14 Jun 2023

Implications of the SEC charges and lessons from XRP

Last week’s SEC charges against Binance and Coinbase caused turmoil in the market, particularly for tokens implicated as Digital Asset Securities in the filings.

In Short

All tokens implicated in the SEC case, apart from SOL, have seen negative returns from the BTC bottom of November 2022. What can we expect onwards, and what are the lessons from the lengthy XRP case?
The combined market share of BTC, ETH, and stablecoins currently sits at 80.5% for the first time since February 2021. Additionally, all coins mentioned as potential securities in the filing, apart from SOL, have now yielded negative returns since the BTC bottom of November 21, 2022. The current uncertainty has multiple implications, most notably a plausible act of caution from institutional investors to allocate to altcoins amidst the murky regulatory background of the implicated tokens. Funds will likely retort to a hands-off approach due to excess compliance work and overall low trading volumes, disincentivizing market participants to engage. This could limit liquidity further onwards and lead to a prolonged slow market.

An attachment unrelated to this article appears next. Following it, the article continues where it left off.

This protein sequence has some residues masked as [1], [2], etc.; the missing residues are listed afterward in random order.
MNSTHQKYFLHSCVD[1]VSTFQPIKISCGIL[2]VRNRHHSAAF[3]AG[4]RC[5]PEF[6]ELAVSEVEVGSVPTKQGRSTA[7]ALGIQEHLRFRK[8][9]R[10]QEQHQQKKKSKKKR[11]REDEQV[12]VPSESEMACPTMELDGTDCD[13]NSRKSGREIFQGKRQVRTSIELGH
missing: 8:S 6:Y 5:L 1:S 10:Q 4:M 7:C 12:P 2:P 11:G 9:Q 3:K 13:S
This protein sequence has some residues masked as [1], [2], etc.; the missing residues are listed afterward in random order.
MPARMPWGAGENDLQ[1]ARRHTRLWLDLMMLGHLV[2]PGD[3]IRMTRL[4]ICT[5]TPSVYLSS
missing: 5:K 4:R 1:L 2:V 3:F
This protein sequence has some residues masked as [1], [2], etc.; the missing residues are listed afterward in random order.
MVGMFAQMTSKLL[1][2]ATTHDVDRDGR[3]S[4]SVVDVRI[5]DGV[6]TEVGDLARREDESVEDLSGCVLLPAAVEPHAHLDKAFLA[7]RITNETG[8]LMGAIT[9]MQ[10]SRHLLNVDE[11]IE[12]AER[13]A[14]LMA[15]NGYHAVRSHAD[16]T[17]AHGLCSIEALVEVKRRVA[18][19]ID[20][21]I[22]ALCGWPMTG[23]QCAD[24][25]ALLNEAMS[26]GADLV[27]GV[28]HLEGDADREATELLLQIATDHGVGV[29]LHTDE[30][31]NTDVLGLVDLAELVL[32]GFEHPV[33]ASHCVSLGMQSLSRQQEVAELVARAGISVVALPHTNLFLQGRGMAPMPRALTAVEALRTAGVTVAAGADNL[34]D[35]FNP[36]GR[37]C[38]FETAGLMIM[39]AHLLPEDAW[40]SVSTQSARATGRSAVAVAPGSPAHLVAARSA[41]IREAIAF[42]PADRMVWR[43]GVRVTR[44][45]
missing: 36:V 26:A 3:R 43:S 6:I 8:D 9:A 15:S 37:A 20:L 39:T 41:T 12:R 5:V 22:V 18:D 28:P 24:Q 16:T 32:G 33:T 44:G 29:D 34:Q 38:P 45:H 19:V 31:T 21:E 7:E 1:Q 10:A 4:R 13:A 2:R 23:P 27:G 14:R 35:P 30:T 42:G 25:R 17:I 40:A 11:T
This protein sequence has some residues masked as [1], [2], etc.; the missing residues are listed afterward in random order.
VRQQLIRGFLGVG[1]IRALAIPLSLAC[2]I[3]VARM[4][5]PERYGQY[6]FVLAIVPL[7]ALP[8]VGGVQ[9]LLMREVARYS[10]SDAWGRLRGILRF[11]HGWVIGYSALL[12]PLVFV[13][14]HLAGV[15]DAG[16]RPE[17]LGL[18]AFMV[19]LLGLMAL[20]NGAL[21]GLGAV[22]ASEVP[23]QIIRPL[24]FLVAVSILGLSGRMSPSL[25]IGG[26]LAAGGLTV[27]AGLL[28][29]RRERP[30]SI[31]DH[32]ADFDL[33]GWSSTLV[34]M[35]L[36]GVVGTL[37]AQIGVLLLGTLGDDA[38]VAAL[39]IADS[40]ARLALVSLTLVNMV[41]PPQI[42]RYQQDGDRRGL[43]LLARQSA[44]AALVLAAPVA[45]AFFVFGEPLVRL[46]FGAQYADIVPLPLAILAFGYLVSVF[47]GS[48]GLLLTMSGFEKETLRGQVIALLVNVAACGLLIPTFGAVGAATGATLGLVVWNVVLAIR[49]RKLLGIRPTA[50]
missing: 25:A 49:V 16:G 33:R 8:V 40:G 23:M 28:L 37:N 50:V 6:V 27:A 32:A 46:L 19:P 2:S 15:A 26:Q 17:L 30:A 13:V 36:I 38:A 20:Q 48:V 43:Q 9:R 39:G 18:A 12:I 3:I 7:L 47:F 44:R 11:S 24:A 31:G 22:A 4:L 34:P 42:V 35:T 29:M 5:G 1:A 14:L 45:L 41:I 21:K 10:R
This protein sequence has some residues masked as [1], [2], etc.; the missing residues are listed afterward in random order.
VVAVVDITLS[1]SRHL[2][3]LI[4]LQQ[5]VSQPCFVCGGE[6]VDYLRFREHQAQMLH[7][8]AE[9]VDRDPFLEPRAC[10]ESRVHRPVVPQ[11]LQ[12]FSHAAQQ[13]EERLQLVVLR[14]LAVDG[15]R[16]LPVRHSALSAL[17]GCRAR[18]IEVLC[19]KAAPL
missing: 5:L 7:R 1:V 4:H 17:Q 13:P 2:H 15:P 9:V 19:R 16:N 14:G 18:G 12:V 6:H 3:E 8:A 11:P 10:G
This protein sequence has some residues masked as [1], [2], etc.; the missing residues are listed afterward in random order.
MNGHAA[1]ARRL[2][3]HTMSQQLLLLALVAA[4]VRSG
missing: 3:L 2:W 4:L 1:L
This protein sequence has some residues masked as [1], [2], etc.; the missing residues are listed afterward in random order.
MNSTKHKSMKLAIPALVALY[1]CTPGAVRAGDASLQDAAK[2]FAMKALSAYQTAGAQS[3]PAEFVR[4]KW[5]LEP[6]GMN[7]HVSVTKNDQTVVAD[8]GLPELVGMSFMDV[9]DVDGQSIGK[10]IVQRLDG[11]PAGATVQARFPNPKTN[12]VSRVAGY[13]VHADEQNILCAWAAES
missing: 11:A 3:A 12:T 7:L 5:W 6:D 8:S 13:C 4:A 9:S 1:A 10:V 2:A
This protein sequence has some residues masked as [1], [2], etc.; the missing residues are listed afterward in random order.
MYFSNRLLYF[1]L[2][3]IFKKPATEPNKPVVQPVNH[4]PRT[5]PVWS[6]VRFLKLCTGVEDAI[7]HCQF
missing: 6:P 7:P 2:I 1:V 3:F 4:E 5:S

Source: Coingecko *sorted by mcap
Token holders should brace for a dragged-out judicial process in light of the ongoing XRP charge, which has currently lasted 2.5 years, as we elaborate further below. An underappreciated development from the aftermath of the charges has been the firm acknowledgment of BTC’s commodity properties, highlighted by SEC chair Gary Gensler. Ether has also yet to be implicated, potentially due to the longevity of its existence. Over the next year, we could thus see the BTC and ETH dominance strengthen further due to the cost and risk burden of allocating capital to altcoins from the 2017 era and beyond.

Lessons from the XRP case

Although SEC’s current charges indirectly aim to implicate tokens as securities, in contrast to the direct charge against XRP and Ripple, we may use the XRP case as a proxy for potential long-term effects on the implicated tokens.
Source: Tradingview
The SEC vs. Ripple case started in December 2020, coinciding with the start of the crypto bull market of 2021. XRP plunged following the lawsuit but rallied alongside the rest of the market in Q1 2021, seeing 650% gains from Dec 20 to Apr 21. Nonetheless, XRP’s 2021 peak sat 34% below the 2018 peak of $2.79, as XRP was constrained by the regulatory backlash, in addition to a highly debatable use case, in and of itself limiting institutional inflows. The current implicated tokens have significant institutional backing, best exemplified by the burgeoning VC investments in the Solana ecosystem. In contrast, XRP has always been a retail darling, with investors who are less constrained by security allegations. A solid institutional presence could thus further limit a token’s ability to recover amidst the current SEC cases, reducing the likelihood of implicated tokens revisiting former all-time highs.
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